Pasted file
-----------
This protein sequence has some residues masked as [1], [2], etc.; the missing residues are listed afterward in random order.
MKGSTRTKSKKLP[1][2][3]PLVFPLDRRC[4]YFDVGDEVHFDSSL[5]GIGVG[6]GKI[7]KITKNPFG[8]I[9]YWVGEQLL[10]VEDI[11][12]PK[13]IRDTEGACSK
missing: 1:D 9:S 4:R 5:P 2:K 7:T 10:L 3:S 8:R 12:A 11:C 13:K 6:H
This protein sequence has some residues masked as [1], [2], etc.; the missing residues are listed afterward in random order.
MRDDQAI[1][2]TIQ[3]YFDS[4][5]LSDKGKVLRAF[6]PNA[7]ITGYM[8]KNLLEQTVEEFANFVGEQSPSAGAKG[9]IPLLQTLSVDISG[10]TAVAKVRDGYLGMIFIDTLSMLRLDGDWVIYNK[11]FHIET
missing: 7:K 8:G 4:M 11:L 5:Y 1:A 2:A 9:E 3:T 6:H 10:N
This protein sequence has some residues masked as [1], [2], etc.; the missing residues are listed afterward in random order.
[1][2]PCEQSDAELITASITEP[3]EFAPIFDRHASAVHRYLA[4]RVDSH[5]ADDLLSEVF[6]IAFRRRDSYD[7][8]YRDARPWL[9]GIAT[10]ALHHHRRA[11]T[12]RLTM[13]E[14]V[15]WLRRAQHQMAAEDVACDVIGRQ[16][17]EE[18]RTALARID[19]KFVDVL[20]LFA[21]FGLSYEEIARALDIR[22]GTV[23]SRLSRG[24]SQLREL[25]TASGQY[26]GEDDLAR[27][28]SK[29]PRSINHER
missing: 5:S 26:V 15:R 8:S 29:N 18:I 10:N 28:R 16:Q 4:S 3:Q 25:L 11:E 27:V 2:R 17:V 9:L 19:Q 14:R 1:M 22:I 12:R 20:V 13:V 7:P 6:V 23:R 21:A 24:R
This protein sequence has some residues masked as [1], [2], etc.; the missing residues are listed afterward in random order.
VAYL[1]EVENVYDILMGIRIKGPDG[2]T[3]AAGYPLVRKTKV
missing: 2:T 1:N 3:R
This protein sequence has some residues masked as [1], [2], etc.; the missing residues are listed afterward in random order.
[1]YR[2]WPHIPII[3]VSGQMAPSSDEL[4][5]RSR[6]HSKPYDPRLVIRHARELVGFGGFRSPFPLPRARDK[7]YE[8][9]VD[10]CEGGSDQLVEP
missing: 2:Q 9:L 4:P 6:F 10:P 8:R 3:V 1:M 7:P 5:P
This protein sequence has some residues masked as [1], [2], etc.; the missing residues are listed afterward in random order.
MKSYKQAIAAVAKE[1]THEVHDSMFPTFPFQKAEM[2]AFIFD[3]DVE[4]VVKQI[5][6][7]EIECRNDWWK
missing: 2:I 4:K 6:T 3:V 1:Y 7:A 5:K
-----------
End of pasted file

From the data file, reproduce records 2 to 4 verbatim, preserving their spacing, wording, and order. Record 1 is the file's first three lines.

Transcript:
This protein sequence has some residues masked as [1], [2], etc.; the missing residues are listed afterward in random order.
MRDDQAI[1][2]TIQ[3]YFDS[4][5]LSDKGKVLRAF[6]PNA[7]ITGYM[8]KNLLEQTVEEFANFVGEQSPSAGAKG[9]IPLLQTLSVDISG[10]TAVAKVRDGYLGMIFIDTLSMLRLDGDWVIYNK[11]FHIET
missing: 7:K 8:G 4:M 11:L 5:Y 1:A 2:A 9:E 3:T 6:H 10:N
This protein sequence has some residues masked as [1], [2], etc.; the missing residues are listed afterward in random order.
[1][2]PCEQSDAELITASITEP[3]EFAPIFDRHASAVHRYLA[4]RVDSH[5]ADDLLSEVF[6]IAFRRRDSYD[7][8]YRDARPWL[9]GIAT[10]ALHHHRRA[11]T[12]RLTM[13]E[14]V[15]WLRRAQHQMAAEDVACDVIGRQ[16][17]EE[18]RTALARID[19]KFVDVL[20]LFA[21]FGLSYEEIARALDIR[22]GTV[23]SRLSRG[24]SQLREL[25]TASGQY[26]GEDDLAR[27][28]SK[29]PRSINHER
missing: 5:S 26:V 15:R 8:S 29:N 18:I 10:N 28:R 16:Q 4:S 3:Q 25:L 11:E 27:V 2:R 17:V 9:L 19:Q 14:R 1:M 22:I 12:R 20:V 13:V 7:P 6:V 23:R 21:A 24:R
This protein sequence has some residues masked as [1], [2], etc.; the missing residues are listed afterward in random order.
VAYL[1]EVENVYDILMGIRIKGPDG[2]T[3]AAGYPLVRKTKV
missing: 2:T 1:N 3:R